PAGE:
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SEP 30- OCT 07, 2014

Read It and Weep: Controller's Report Reflects Drop in Casino Cash

By Mike Hudson

September 30, 2014

A report by City Controller Maria Brown sent to the mayor and the council reveals casino revenue dropped by $1.4 million last year and may drop more.

Just two weeks ago (Sept. 16 editions) the Niagara Falls Reporter warned that increased gaming competition in the Northeast did not bode well for the Seneca Niagara Casino, nor for the future of maintaining payment levels to the city based on the local share of slot machine revenue from the casino..

Last week, the Reporter obtained a spreadsheet report accompanied by a letter from Niagara Falls City Controller Maria Brown, sent to Mayor Paul Dyster and the five members of the council that has confirmed the worst.

"The Casino Local Share to the City of Niagara Falls dropped $1.4 million from 2012 (year earned) to 2013 (year earned)," Brown wrote. "The total amount in 2012 was $21.6 million and the total amount in 2013 was $20.3 million. I want you all to be aware of this."

Mayor Paul Dyster, faced wih declining casino cash revenues, still elected to use $5.5 million annually to give to the state-despite the fact that the state gets 75 percent of the Seneca casino cash and Niagara Falls gets only 25 percent.

Furthermore, projections based on first quarter earnings at the casino show that revenue might drop as low as $19 million in 2014.

"The 1st quarter Casino Local Share revenue payment of 2014 (year earned) for the 2015 Spending Plan has also dropped in comparison to the 2013 1st quarter Casino Local Share received for the 2014 Spending Plan," Brown added.

Even if current payment levels are roughly maintained – and there is no reason to think they will be – the city is spending the casino revenue faster than it can be taken in, Brown said.

"With the start of the 2015 Casino Capital Spending Plan through 2018 Casino Capital Spending Plan, if the City continues to receive around $20 million per year in total Casino Local Share of slot revenue and the same recurring Capital projects are requested, the City will be short approx. $3 million dollars," she wrote. "You may have to eliminate some of these recurring Capital projects. We will have to wait and see how much the revenue will be year by year."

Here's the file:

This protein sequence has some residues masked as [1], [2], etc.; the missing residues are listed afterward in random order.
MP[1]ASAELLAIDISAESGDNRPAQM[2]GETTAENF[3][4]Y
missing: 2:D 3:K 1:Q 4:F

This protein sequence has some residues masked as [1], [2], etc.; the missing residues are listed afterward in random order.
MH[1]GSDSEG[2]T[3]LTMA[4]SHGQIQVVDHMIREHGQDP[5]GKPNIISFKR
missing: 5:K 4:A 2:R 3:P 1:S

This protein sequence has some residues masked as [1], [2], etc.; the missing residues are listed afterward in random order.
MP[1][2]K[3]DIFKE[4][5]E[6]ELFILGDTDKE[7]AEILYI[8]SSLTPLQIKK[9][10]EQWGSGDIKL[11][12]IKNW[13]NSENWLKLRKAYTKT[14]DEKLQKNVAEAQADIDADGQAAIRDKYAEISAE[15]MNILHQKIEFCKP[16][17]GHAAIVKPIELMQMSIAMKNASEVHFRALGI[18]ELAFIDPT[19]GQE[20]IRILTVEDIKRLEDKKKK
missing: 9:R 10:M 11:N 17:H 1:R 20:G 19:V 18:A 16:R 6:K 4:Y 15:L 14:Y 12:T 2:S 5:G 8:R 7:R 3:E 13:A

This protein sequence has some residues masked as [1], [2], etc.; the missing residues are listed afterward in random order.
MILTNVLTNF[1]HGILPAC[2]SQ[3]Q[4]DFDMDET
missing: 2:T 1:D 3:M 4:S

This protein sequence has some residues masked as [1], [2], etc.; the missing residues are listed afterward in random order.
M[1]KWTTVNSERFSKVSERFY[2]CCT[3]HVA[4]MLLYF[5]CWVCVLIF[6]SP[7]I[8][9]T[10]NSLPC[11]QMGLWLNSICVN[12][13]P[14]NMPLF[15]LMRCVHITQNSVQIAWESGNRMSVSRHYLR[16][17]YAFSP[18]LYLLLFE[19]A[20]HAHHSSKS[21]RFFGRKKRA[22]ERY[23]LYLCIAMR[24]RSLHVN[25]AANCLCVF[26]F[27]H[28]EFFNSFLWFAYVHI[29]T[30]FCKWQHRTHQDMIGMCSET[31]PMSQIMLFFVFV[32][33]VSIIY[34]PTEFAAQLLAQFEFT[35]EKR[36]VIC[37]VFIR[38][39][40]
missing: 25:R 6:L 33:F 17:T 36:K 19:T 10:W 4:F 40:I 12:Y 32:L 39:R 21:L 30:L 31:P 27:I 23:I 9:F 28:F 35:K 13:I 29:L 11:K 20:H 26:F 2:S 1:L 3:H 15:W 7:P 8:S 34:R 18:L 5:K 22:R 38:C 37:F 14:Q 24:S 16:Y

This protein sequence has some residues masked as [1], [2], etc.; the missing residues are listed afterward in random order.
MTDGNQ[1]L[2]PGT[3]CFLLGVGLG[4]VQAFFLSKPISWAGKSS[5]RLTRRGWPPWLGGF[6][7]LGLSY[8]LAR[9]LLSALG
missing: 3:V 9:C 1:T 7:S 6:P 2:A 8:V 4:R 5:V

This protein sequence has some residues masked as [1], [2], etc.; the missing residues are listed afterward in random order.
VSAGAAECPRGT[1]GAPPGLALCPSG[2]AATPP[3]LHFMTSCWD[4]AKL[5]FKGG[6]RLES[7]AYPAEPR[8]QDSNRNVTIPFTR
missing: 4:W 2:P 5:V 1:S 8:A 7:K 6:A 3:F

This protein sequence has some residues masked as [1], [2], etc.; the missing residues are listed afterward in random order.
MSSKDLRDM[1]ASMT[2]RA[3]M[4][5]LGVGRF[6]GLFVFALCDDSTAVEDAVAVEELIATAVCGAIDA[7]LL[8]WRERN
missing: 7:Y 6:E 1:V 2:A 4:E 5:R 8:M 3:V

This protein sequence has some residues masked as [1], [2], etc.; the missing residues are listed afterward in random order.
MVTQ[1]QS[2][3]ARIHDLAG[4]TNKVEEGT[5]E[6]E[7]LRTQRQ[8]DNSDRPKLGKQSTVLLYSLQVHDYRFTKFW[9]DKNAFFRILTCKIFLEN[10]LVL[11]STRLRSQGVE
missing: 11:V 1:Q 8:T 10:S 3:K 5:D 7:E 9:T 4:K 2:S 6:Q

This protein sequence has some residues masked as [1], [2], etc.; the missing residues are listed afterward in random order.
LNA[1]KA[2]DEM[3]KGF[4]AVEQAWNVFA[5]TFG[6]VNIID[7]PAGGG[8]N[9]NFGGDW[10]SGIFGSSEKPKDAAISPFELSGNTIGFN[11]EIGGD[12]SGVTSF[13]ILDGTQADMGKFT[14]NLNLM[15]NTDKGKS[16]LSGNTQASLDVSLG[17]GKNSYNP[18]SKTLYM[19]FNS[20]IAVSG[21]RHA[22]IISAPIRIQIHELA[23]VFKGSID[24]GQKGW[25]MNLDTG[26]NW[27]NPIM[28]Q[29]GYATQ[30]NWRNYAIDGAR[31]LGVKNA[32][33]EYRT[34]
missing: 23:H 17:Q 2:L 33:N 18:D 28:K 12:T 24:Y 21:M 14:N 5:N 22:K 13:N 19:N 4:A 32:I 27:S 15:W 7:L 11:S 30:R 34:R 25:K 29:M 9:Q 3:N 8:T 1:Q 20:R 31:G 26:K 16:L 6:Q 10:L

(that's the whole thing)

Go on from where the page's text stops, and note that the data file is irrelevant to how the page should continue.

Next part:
Brown's findings back up recent statements by New York State Comptroller Thomas DiNapoli, who warned of the state's increasing reliance on casino cash in order to make ends meet. Perhaps no municipality in New York is as reliant on those funds as Niagara Falls.

"Now with a new expansion underway, more casinos will mean more gaming revenue and new jobs, but the long-term impact for the state remains unclear," DiNapoli said in a statement. "It will inevitably create both winners and losers in the years ahead."

DiNapoli said that he welcomed new revenues and jobs and that he had no opinion as to whether casinos were a good or bad idea. "We just want people to have realistic expectations as to what may, or may not, come from this," he said.

In a 2013 audit report, DiNapoli singled out Niagara Falls for its poor handling of casino funding, noting that the council and the Dyster administration included the casino money in budgets between 2008 and 2013 despite the fact that a dispute between the Senecas and the state meant no actual revenue was coming in.

Since the Seneca Niagara Casino opened on New Year's Eve, 2002, the gaming industry as it pertains to Western New York has undergone significant changes. No fewer than 17 new casinos have been proposed, are opening or have already opened in the Northeast – Midwest region that Seneca Niagara once viewed as its own private bailiwick.

One hundred miles to the south, in a city that used to send busloads of gamblers to the Seneca Niagara Casino, Presque Island Downs and Casino has opened in Erie, Pa., providing a gaming venue for thousand who, in the early days, were bused mornings and afternoons from that Lake Erie city to the Seneca Niagara Casino. But now, with a full racetrack, 2,000 slot machines and green table games, it keeps many away from Niagara Falls.

Another nearby city that used to send gamblers to Seneca Niagara in great numbers was Cleveland, a little more than two hours away. But not so much anymore since the Horseshoe Cleveland, with 1,600 slots and 89 green tables opened in May of 2012. The long bus rides along the bleak, snow-covered Lake Erie shoreline are largely a thing of the past as the Cleveland locals enjoy fun and games in their own backyard.

Gov. Andrew Cuomo has proposed five new casinos in New York State alone, and as many as 20 proposals have been received. Casinos in Rochester, the Finger Lakes and Albany would further reduce Niagara Falls casino revenue.

"Clearly New York is getting into the market late," said Richard McGowan, a Boston College economics professor who studies casino gambling. "So the primary thing they are doing is trying to reclaim revenue from other states."

This newspaper and now the city controller are voices in the wilderness, cautioning the administration and the city council against squandering casino cash.

There is empirical evidence that the levels of funding the city once enjoyed are unsustainable.

The revenue from slot machines at Seneca Niagara is falling.






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